Gillian Bouras
An Australian
Writer
Living in Greece

April 2013

 

A fortunate life is part of five generations, taking up the middle ground between grandparents and parents on the one side and children and grandchildren on the other. Judged by that standard, mine has been and is a fortunate life. I can remember the three grandparents I had with what now seems to be the most astonishing vividness, and even the grandfather I never knew has a misty form, carefully nurtured by his widow and children when I was a child, and by the sight of fading photographs taken nearly a hundred years ago.

Now I am a grandmother myself, a fact of life I regard with not a little awe and a great deal of gratitude. My oldest grandparent of the three I knew, my maternal grandmother, was born in Casterton, Victoria, Australia, on the 12th of February, 1886; Nikitas Raphael Bouras, her great-great grandson, and my eldest grandchild, was born in Sigmaringen, Baden-Wurttemberg, Germany, on the 5th of April, 2006. His brother Maximus was born in Chania, Crete, on the 3rd of April, 2008.

And now they have a cousin Orestes, who arrived on the 25th of February this year: like his father, he was born in Athens. The name means ‘He who conquers mountains,’ and as I recounted last month, this baby had an immediate mountain to climb: an operation on his malformed oesophagus, and a four week stay in hospital. A rib had to be broken as part of the surgery and the front part of his head was shaved in order to permit blood samples to be taken when veins elsewhere resisted invasion. None of it bears thinking about, really, and although Orestes can’t remember the pain, I wonder about the legacy of it.

He has been home now for a week, and my report is late again because I am up here, too, and doing Granny things. How well I remember my own mother’s efforts when I had my first baby, and how reassured I felt by her presence in those first anxious days, which were not nearly as anxious as those that Orestes’ parents have been experiencing: they claim they didn’t sleep a wink during the baby’s first night home, and I can well believe it. We are all feeling our way: none of us has had any experience of coping with an infant who has spent four weeks in a humidicrib and in an ICU. I worried about this lack of experience from the start: Orestes was intravenously fed and sedated for at least the first week of his life, so it was obvious he was going to be behind other five week old babies. In all sorts of ways.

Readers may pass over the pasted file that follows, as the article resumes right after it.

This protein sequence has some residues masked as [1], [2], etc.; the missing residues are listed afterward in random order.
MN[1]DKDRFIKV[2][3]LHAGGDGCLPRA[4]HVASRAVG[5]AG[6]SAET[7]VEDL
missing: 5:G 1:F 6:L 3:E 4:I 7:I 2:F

Today is Thursday; I met Orestes for the first time, apart from two glimpses on the night of his operation, on Tuesday. He certainly seemed quiet, and one medical opinion was that he might be ‘slow.’ His concerned parents sought a second opinion, which was Granny’s first one, really. The poor little bloke has had hardly any stimulation at all at a very important time. The sensible doctor gave good advice that was the common sense that most parents know from the word go, anyway.

So Orestes is being talked to a great deal: at present he is hearing two languages. He can hold a rattle. (You’ve no idea how difficult it was to find a simple, basic rattle in central Athens: even rattles these days seem to be high-tech, state-of-the art objects that are rather too much for ageing ancestors.) Interestingly, the paidiatricians have said that television sets should not be turned on while very young babies are around, as it is now thought that the succession of brightly coloured and ever-changing images, along with the accompanying sounds, tends to overwhelm the developing nervous system.

One Granny thing is the singing of songs, and it’s amazing what relics float to the top level, as it were, of the ageing brain. Here we go round the mulberry bush and There was a crooked man seem to be the favourites with Orestes so far. But of course the Australian propaganda has to go on: I was both persistent and ruthless in this area with my three sons, and my three grandsons are now my targets. The biggest success so far has been with Nikitas, who is now seven: at 20 months he could recognize Waltzing Matilda. Now I’m giving Orestes a sporting chance to match this feat.

 

 

  

Gillian Bouras

 

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